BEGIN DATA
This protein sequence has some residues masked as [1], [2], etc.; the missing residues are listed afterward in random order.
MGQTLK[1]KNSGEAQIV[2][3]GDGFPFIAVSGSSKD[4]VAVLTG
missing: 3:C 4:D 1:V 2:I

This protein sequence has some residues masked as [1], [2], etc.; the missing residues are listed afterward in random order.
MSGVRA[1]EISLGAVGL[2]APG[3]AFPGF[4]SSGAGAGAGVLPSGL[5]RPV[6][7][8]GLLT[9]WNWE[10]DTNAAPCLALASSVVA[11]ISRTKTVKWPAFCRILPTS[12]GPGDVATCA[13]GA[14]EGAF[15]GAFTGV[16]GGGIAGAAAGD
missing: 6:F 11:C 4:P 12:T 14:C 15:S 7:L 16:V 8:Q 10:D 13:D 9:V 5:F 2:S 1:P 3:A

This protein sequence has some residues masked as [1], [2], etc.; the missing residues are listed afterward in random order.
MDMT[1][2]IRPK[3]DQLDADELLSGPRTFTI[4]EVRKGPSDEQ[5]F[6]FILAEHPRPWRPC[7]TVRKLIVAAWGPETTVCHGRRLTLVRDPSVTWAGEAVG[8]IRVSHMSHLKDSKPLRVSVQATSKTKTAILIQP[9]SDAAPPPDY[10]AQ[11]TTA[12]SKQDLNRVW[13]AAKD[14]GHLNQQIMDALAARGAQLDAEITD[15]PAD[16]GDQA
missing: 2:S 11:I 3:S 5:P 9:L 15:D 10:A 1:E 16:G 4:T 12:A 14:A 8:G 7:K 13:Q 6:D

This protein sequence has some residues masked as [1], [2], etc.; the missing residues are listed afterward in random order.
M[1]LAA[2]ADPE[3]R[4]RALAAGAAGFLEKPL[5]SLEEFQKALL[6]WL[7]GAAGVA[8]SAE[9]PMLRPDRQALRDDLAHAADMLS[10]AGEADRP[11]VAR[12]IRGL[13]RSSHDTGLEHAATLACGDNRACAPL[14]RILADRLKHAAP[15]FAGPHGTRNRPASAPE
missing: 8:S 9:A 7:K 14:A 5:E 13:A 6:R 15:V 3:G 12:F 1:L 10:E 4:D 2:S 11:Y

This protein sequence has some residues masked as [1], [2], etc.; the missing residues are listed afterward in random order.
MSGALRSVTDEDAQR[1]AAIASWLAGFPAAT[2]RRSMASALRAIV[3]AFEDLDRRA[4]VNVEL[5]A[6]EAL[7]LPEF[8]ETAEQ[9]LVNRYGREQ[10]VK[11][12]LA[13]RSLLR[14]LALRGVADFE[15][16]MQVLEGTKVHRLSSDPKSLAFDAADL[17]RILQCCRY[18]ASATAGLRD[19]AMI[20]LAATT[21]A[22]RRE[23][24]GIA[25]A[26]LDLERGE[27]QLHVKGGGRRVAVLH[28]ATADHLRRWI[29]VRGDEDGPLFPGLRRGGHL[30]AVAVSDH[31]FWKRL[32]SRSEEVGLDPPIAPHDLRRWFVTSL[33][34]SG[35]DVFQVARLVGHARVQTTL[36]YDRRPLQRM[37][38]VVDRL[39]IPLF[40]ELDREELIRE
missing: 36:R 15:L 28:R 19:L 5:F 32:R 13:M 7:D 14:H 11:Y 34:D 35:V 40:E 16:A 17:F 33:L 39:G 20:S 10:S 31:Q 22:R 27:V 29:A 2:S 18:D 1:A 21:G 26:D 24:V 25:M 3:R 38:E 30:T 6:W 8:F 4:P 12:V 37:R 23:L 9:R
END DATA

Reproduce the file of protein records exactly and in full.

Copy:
This protein sequence has some residues masked as [1], [2], etc.; the missing residues are listed afterward in random order.
MGQTLK[1]KNSGEAQIV[2][3]GDGFPFIAVSGSSKD[4]VAVLTG
missing: 3:C 4:D 1:V 2:I

This protein sequence has some residues masked as [1], [2], etc.; the missing residues are listed afterward in random order.
MSGVRA[1]EISLGAVGL[2]APG[3]AFPGF[4]SSGAGAGAGVLPSGL[5]RPV[6][7][8]GLLT[9]WNWE[10]DTNAAPCLALASSVVA[11]ISRTKTVKWPAFCRILPTS[12]GPGDVATCA[13]GA[14]EGAF[15]GAFTGV[16]GGGIAGAAAGD
missing: 6:F 11:C 4:P 12:T 14:C 15:S 7:L 16:V 8:Q 10:D 13:D 9:V 5:F 2:S 1:P 3:A

This protein sequence has some residues masked as [1], [2], etc.; the missing residues are listed afterward in random order.
MDMT[1][2]IRPK[3]DQLDADELLSGPRTFTI[4]EVRKGPSDEQ[5]F[6]FILAEHPRPWRPC[7]TVRKLIVAAWGPETTVCHGRRLTLVRDPSVTWAGEAVG[8]IRVSHMSHLKDSKPLRVSVQATSKTKTAILIQP[9]SDAAPPPDY[10]AQ[11]TTA[12]SKQDLNRVW[13]AAKD[14]GHLNQQIMDALAARGAQLDAEITD[15]PAD[16]GDQA
missing: 2:S 11:I 3:S 5:P 9:L 15:D 10:A 1:E 16:G 4:T 12:A 14:A 8:G 7:K 13:Q 6:D

This protein sequence has some residues masked as [1], [2], etc.; the missing residues are listed afterward in random order.
M[1]LAA[2]ADPE[3]R[4]RALAAGAAGFLEKPL[5]SLEEFQKALL[6]WL[7]GAAGVA[8]SAE[9]PMLRPDRQALRDDLAHAADMLS[10]AGEADRP[11]VAR[12]IRGL[13]RSSHDTGLEHAATLACGDNRACAPL[14]RILADRLKHAAP[15]FAGPHGTRNRPASAPE
missing: 8:S 9:A 7:K 14:A 5:E 13:A 6:R 15:V 3:G 12:F 1:L 10:E 4:D 2:S 11:Y

This protein sequence has some residues masked as [1], [2], etc.; the missing residues are listed afterward in random order.
MSGALRSVTDEDAQR[1]AAIASWLAGFPAAT[2]RRSMASALRAIV[3]AFEDLDRRA[4]VNVEL[5]A[6]EAL[7]LPEF[8]ETAEQ[9]LVNRYGREQ[10]VK[11][12]LA[13]RSLLR[14]LALRGVADFE[15][16]MQVLEGTKVHRLSSDPKSLAFDAADL[17]RILQCCRY[18]ASATAGLRD[19]AMI[20]LAATT[21]A[22]RRE[23][24]GIA[25]A[26]LDLERGE[27]QLHVKGGGRRVAVLH[28]ATADHLRRWI[29]VRGDEDGPLFPGLRRGGHL[30]AVAVSDH[31]FWKRL[32]SRSEEVGLDPPIAPHDLRRWFVTSL[33][34]SG[35]DVFQVARLVGHARVQTTL[36]YDRRPLQRM[37][38]VVDRL[39]IPLF[40]ELDREELIRE
missing: 36:R 15:L 28:R 19:L 5:F 32:R 13:M 7:D 14:H 11:Y 34:D 35:V 40:E 16:A 17:F 33:L 39:G 20:S 10:S 31:Q 22:R 27:V 29:A 2:S 18:D 1:A 21:G 26:D 24:V 25:M 3:R 38:E 30:T 6:W 8:F 4:P 12:V 37:R 23:L 9:R